Association of Presbyterian Church Educators Address Their Organization’s Lack of Diversity

Jessica Vazquez Torres of Crossroads Antiracism Organizing and Training works with APCE leaders to address white privilege, racist systems and oppressive practices within its structures. (Contributed photo)

Knowing that the membership and leadership of the Association of Presbyterian Church Educators (APCE) is nearly 100 percent white — and that its organization didn’t reflect the diversity of God’s beloved community — APCE formed a task force this year to look at white privilege, racist systems and oppressive practices inherent in its structures.

That task force met with APCE’s Coordinating Council, which includes representation from all the ministry teams in the organization and denominational leaders, during its fall meeting at Austin Presbyterian Theological Seminary. During the meeting representatives participated in a Crossroads Antiracism Organizing and Training workshop. Entitled “An Introduction to Systemic Racism,” the training was made possible through a partnership with the Office of Christian Formation and the recently-formed Christian Formation Collective, to which APCE belongs.

“We partnered with this training because we felt it reflected commitment to support the church in dismantling systemic racism,” said Christian Formation associate coordinator Stephanie Fritz.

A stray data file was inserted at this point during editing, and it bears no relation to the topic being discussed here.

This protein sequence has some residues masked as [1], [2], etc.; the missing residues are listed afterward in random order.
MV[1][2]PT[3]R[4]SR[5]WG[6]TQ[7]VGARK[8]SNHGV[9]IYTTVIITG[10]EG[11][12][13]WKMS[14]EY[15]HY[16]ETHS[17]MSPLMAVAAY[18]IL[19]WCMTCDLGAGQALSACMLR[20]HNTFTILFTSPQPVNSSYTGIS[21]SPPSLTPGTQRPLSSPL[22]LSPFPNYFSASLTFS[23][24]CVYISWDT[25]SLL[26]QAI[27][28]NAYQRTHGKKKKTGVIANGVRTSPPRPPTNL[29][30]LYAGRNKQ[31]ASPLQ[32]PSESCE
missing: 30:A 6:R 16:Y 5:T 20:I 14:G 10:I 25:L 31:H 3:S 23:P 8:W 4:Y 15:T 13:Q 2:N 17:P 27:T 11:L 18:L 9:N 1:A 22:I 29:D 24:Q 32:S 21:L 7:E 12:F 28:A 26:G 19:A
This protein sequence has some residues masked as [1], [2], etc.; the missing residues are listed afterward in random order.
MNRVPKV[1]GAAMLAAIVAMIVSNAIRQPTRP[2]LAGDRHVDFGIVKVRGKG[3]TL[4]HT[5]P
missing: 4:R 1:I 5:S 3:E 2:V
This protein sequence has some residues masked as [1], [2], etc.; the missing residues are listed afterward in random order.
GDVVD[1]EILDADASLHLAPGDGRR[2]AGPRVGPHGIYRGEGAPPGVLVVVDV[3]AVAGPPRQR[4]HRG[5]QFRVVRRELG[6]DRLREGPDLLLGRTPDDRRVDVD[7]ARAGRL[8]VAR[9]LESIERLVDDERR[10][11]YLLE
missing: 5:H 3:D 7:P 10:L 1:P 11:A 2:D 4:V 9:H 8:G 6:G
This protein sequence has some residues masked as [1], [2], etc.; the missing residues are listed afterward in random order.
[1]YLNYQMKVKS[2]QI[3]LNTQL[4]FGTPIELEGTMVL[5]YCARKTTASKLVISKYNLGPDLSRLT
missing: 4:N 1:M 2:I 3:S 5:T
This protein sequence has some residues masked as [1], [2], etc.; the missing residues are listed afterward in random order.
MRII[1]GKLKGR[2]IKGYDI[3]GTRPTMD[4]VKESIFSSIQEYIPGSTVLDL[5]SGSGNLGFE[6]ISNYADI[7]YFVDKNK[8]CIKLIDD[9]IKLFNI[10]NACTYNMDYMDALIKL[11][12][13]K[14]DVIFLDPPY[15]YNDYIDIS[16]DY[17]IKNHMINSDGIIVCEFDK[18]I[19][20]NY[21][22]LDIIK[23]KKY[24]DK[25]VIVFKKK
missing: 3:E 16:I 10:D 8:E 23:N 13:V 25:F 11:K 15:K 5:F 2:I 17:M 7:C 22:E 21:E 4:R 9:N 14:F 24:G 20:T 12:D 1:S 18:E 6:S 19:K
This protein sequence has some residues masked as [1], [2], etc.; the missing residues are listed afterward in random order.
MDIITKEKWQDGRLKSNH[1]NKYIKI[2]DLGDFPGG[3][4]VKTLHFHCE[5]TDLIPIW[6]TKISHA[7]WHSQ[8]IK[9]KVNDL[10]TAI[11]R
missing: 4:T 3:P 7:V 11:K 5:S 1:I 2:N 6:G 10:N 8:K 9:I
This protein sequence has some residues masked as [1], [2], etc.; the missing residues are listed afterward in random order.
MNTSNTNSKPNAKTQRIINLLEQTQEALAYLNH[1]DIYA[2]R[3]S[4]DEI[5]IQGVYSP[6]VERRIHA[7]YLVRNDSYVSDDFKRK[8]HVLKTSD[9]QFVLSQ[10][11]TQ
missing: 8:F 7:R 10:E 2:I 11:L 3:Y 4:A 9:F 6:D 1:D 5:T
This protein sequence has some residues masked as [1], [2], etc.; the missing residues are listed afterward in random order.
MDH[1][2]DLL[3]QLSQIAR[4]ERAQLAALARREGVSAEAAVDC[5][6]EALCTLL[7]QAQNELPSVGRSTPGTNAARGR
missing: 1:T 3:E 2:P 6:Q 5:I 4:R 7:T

According to APCE’s task force chair, Susan Young Thornton, the organization was brought face to face with the many ways the church has been — and is — complicit in North America’s history of exclusion and domination. It was also confronted with the demographic that APCE membership reflects the churches it’s been part of — congregations that are about 90 percent white and about 10 percent people of color.

“APCE’s problem is not diversity, but white control,” Thornton said. “We must be ready to honestly assess who holds power and if we are willing to share.”

Thornton said she believes APCE must be prepared to alter its decision-making process and yield control of the purse strings while asking the question of whether it’s willing to allocate resources differently.

“We’ve tried to be as diverse as possible within our organization,” said APCE president Carl Horton. “But that has led to a sort of token representation.”

The Crossroads training, which was led by Jessica Vazquez Torres and Jyaphia Christos Rodgers, encouraged APCE to see its work not strictly as an effort to diversify, but rather as an act of justice and equity.

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Source: Presbyterian Mission